A recent article in the Washington Post titled “D.C. Council chairman to propose bill boosting nursing staffs at hospitals” brings up again the issue of nurse-to-patient ratios. D.C. Council Chairman Phil Mendelson is quoted as saying “I think this bill is today’s version of the eight-hour day — something that we will see business resist but, on the other hand, makes good sense and leads to quality care.”
Wouldn’t it be nice if nurse-to-patient ratios were the key to quality care? The proposed bill includes some ratios, such as intensive care unit patients should have one nurse to every two patients. That sounds good, but some patients require one-on-one nursing due to their complexity, so is the mandate that those patients can’t have one-on-one nursing? Might there be patients in the intensive care units for whom one to three is appropriate? In my experience that answer is absolutely yes!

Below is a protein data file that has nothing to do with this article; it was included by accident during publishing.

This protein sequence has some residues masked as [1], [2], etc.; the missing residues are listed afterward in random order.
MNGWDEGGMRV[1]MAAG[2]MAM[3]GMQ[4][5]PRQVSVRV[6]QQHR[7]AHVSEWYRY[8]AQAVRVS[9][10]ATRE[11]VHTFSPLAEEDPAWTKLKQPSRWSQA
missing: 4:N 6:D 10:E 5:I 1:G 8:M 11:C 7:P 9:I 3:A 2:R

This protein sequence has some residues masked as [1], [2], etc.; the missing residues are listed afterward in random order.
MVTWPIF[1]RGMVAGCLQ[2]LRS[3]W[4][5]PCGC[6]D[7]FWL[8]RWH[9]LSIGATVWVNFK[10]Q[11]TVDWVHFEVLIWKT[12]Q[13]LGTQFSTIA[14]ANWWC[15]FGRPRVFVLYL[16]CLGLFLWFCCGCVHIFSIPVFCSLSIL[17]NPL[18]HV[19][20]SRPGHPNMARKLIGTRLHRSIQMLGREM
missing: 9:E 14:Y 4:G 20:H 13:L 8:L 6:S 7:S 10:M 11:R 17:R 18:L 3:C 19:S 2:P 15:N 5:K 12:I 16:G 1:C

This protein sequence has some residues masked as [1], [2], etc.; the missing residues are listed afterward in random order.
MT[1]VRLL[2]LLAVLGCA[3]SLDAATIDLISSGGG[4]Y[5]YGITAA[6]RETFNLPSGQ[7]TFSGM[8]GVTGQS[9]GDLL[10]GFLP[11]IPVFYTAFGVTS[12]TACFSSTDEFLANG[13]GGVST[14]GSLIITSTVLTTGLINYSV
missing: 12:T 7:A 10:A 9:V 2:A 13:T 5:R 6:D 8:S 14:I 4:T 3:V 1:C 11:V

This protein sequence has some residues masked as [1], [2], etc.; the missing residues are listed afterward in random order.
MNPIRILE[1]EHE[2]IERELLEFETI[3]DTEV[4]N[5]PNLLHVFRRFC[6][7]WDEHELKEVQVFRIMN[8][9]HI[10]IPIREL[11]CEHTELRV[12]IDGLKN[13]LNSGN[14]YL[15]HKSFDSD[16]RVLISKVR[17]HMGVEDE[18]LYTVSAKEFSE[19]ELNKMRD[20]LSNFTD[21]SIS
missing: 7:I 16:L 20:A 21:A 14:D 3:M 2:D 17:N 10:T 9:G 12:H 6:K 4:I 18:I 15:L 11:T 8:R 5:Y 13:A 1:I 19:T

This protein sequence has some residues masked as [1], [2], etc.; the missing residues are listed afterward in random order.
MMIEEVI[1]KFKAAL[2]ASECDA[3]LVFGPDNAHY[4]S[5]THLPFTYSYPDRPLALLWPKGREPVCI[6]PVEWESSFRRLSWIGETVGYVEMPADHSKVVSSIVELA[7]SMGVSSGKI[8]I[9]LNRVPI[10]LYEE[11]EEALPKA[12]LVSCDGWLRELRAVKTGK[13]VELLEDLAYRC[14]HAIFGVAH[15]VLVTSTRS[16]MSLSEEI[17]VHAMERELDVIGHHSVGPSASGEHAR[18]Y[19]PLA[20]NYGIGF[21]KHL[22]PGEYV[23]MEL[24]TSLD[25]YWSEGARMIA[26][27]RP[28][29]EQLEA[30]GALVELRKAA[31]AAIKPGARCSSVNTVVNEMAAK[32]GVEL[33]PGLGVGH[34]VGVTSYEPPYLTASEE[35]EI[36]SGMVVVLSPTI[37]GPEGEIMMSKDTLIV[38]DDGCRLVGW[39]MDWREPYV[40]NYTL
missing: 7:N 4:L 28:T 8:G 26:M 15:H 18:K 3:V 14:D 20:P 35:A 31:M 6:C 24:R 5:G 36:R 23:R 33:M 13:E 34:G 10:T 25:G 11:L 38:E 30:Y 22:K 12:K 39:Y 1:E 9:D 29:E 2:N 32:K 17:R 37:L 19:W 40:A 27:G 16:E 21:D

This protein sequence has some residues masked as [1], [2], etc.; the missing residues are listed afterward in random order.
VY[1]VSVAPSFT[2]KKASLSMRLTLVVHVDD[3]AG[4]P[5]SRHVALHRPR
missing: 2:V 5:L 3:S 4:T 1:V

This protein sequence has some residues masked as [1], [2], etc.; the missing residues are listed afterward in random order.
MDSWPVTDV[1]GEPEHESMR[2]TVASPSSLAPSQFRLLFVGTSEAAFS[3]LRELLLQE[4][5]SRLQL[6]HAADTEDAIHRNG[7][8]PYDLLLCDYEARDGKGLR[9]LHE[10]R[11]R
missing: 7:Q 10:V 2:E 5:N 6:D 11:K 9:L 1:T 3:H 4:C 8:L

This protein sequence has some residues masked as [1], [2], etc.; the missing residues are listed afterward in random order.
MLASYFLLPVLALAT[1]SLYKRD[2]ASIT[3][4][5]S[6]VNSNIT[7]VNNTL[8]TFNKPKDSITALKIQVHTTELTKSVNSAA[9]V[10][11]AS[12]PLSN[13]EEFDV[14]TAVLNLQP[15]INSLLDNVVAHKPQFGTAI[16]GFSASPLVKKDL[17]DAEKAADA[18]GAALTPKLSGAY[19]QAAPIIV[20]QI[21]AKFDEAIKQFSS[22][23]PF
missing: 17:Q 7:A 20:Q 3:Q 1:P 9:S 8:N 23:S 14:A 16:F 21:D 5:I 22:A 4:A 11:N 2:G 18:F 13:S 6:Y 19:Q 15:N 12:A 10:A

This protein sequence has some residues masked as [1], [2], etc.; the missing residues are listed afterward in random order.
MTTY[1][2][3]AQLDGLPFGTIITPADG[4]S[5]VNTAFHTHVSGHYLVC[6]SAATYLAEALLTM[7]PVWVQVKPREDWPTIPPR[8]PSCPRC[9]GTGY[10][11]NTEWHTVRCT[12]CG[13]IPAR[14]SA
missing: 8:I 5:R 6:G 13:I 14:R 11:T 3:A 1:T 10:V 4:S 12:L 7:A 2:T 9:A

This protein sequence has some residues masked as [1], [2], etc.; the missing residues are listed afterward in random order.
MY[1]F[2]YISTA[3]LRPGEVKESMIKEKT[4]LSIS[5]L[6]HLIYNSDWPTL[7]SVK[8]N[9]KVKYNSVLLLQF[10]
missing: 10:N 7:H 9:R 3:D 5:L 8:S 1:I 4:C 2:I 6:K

As far back as when I was in medical school, and that’s a long time ago, when nurses (or physicians) were busy, there was always an outcry for more help. But when things were not as busy, you rarely heard “We have too much help.” The difference is that most folks of my generation went into healthcare to help people. So if more people needed help, we stayed late, came in early, vented our frustrations to each other (not to the media) and just did our jobs. Certainly some places have unsafe ratios and that needs to be addressed – but not with legislation.
Who is in the best position to determine how to care for patients: health care providers or legislators? Should we in healthcare not be the ones to fix this? I for one don’t want to be the person who can’t be admitted to the hospital when sick because I would cause the nurse to have one too many patients. Quality is multi-factorial, and I object when non-clinicians use the word quality as a hot button to stir up the public. I wholeheartedly agree that staffing should be safe, but as with many things in life, there is not a bright line here, but a gray zone. Thoughts?